International Society of Label Collectors & British Brewery Research

Mystery Label #14

My interest is solely in Guinness labels, which is a pretty narrow subject, although there’s plenty of material to go at if you know where to look. Anyway the mystery label in the magazine brought me back to a Guinness label I obtained fairly recently , the bottler of which is unknown to me.

Guinness JSL

So , who bottled this? My search of the Century of British Brewers only threw up, John Lovibond & Son in Greater London with the initials JLS, but their sheaf of sticks trademark isn’t there.

It could of course be just a bottler, but who was well known enough to use their initials? Usually a bottler had an address proudly displayed. Obviously whoever bottled this considered themselves well enough known to use JLS (or LJS or whatever). I guess the label from the rest of the design is probably 1890-1910, certainly pre- WW1

So over to you, could you kindly put it in the mystery labels section for me and see if anyone knows who JLS is (not the boy band of that name obviously)

Thanks Chris P

6 Responses to Mystery Label #14

  • Could it possibly be Jenners South London Brewery?

  • I wondered about that also, but not knowing any more than appears in Century. I was reluctant to suggest that as company was registered as Jenners Brewery Ltd in 1937 & name changed to South London Brewery Ltd in 1939. So what was it called prior to April 1937, was it just Jenners Brewery? If so then the other initials probably don’t work, especially as Chris P is dating this to c1900. Still hopefully the debate is now up & running & we will have to await the input of those with the real knowledge.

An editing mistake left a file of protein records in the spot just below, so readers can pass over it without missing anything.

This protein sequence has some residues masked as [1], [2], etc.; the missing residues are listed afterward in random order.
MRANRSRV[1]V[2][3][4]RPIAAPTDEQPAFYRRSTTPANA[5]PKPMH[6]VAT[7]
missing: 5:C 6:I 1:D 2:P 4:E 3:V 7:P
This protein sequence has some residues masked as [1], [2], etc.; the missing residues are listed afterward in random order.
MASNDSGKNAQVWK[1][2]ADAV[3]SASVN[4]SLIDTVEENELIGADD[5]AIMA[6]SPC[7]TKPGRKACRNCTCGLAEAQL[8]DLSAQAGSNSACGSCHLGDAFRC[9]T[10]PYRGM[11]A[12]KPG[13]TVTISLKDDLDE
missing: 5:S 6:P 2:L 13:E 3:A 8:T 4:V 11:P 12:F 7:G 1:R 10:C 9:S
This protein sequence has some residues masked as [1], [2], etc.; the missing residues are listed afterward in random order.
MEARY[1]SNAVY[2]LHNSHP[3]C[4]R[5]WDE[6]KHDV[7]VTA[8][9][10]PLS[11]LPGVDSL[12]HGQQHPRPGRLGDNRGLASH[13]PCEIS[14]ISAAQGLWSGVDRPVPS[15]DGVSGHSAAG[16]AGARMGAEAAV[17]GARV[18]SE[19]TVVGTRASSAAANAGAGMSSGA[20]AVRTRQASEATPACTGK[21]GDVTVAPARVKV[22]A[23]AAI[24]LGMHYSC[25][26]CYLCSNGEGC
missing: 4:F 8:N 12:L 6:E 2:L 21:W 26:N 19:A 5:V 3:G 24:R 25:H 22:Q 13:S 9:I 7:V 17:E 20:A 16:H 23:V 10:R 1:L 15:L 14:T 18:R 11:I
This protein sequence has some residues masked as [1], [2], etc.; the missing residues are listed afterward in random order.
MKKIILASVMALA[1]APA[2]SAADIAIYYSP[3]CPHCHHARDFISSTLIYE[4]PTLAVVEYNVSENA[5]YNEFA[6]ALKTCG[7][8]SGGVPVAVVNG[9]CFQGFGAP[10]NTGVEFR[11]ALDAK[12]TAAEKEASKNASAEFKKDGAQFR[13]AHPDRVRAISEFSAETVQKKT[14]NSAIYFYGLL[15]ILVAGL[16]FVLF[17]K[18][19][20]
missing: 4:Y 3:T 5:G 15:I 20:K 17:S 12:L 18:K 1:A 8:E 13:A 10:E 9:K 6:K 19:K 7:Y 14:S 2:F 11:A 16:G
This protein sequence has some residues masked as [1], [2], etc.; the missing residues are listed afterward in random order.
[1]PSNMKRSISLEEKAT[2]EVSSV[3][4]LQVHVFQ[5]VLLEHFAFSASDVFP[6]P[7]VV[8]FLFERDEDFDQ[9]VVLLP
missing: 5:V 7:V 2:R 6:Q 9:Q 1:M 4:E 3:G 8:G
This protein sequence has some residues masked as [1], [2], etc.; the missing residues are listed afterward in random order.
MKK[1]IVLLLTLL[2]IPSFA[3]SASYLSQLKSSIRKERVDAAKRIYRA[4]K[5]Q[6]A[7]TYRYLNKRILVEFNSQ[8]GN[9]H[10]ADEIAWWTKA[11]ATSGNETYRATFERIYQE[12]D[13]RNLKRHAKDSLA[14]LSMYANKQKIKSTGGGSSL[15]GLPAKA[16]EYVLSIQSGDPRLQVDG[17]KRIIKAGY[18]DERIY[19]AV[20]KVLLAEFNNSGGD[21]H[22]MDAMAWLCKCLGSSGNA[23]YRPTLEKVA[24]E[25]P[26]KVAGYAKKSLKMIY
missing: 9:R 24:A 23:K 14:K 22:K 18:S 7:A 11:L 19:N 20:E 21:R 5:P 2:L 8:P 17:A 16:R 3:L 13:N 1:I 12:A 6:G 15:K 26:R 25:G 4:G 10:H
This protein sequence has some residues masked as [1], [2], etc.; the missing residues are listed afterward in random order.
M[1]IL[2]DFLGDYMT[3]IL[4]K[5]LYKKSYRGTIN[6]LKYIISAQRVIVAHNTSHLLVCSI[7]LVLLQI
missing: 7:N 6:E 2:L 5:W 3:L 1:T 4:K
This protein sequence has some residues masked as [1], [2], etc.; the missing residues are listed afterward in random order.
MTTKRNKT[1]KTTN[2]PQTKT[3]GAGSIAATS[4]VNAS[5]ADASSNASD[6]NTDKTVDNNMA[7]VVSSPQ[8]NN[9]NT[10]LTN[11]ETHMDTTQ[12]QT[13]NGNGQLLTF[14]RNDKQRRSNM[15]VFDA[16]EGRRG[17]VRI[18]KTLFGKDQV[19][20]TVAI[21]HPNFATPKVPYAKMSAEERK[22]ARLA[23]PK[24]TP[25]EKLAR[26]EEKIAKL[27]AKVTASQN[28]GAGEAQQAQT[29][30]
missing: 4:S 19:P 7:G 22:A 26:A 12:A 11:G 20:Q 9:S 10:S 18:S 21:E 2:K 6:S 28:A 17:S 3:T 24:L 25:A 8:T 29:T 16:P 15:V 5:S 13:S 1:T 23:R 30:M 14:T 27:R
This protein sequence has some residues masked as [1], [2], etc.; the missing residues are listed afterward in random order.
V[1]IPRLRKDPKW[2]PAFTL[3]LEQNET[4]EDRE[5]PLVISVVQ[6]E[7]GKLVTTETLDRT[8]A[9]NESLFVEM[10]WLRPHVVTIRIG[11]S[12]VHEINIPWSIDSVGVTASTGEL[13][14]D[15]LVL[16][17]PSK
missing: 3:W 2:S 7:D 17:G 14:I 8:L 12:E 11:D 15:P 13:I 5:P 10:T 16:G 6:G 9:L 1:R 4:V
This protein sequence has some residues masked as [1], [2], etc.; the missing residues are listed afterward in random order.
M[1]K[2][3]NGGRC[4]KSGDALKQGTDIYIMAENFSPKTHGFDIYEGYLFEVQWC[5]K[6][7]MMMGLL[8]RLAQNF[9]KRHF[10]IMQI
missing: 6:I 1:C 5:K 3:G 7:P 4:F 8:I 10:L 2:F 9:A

• Hi

    For what it is worth, here is some info on Jenner’s:
    Robert & Henry Jenner & Sons operated the South London Brewery, est 1760 until 1937 when Jenner’s Brewery Ltd was registered to acquire the business.

    So from this, the JSL could be the answer but some how I doubt it.


  • I would agree with Chris that the label dates c 1900. Monograms are tricky to decipher – the letters JLS could in reality be in order (that leaves 6 possiblities)

  • About time I added my little bit to this one ! I agree that the use of a monogram means the bottler must have been well known at the time – but is it actually a regular bottler ? How about a Wine Bar chain from the beginning of the 20th Century; or even a large department store. Obviously it’s not from Henekey’s (wine bars) or Harrods (dep’t stores) but there must have been quite a few similar companies who have now gone forever. Just a wee thought from Scotland to get you thinking away from the traditional areas.

  • I think Pete Gilardi has a very good point. Were you thinking of John Lewis Stores, who had 2 stores in London by 1905? John Lewis’ son was named John Spedan Lewis, who really built the group in the 1920s and 1930s. This is only a guess mind, after reading Pete’s reply.

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